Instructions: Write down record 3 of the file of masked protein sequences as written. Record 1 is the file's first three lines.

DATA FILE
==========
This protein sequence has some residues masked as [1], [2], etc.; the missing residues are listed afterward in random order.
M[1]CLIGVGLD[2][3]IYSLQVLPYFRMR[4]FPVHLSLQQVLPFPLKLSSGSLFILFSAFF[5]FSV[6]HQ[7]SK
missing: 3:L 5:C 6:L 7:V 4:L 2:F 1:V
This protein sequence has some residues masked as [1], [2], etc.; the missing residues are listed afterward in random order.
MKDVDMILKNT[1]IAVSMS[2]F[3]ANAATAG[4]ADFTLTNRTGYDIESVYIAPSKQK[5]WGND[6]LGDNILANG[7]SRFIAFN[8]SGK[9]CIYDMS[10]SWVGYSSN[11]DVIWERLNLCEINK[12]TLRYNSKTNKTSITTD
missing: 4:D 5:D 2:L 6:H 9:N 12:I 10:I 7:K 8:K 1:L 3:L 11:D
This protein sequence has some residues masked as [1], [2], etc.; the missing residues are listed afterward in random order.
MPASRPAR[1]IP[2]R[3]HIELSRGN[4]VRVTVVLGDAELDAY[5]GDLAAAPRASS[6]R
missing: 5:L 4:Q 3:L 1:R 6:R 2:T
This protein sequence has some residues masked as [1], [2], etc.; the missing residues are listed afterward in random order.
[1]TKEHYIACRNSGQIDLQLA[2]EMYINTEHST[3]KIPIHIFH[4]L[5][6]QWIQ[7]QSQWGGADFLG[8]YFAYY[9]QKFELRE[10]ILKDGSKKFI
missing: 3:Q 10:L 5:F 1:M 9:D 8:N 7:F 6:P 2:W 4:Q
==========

This protein sequence has some residues masked as [1], [2], etc.; the missing residues are listed afterward in random order.
MPASRPAR[1]IP[2]R[3]HIELSRGN[4]VRVTVVLGDAELDAY[5]GDLAAAPRASS[6]R
missing: 5:L 4:Q 3:L 1:R 6:R 2:T